Tax Incentives and R&D Activity:
Firm-Level Evidence from Taiwan

Chia-Hui Huang
Chih-Hai Yang

December 2009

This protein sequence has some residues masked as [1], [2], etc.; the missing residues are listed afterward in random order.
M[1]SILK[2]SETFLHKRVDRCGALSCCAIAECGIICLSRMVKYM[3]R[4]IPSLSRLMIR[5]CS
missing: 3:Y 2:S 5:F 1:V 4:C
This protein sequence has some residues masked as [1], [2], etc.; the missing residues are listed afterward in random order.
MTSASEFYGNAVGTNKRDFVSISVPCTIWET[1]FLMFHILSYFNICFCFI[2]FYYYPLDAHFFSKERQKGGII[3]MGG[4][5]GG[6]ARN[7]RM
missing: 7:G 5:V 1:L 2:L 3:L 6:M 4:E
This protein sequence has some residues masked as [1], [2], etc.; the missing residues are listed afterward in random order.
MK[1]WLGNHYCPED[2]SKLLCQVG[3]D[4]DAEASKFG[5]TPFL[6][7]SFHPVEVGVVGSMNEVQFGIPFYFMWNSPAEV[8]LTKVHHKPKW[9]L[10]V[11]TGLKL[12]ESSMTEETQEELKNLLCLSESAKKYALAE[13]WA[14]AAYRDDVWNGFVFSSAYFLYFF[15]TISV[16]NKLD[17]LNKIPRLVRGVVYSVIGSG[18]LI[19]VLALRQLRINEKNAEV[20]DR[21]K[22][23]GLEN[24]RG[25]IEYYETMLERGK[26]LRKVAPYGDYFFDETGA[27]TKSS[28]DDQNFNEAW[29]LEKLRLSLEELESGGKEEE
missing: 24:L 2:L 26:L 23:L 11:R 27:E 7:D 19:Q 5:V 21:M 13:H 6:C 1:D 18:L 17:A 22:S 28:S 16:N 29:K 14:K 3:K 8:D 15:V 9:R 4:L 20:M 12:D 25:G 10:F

This paper investigates the effect of tax incentives on R&D activities in Taiwanese manufacturing firms. Specifically, we assess the potential R&D-enhancing effect on recipients of R&D tax credits compared with their non-recipient counterparts. Moreover, the potential difference in the R&D-enhancing effect between high-tech and non-high-tech firms is also examined. Utilizing a firm-level panel dataset during 2001 and 2005, empirical results obtained by propensity score matching show that recipients of R&D tax credits appear on average to have 93.53% higher R&D expenditures and a 14.47% higher growth rate for R&D expenditures than non-recipients with similar characteristics. The R&D-enhancing effect of R&D tax credits is not found to be particularly relevant to high-tech or non-high-tech firms. We further employ a generalized method of moment (GMM) of the panel fixed model to control for the endogeneity of R&D tax credits and firm heterogeneity in determining R&D expenditure. Various estimates based on the entire sample and high-tech-firms are quite similar and there is a significantly R&D-enhancing effect of R&D tax credits. This result suggests that the R&D preferential policy has induced more R&D expenditure by firms in Taiwan. While the existence of the R&D-enhancing effect brought on by tax incentives is intuitive, the estimates can provide insightful implications for the R&D tax policy.

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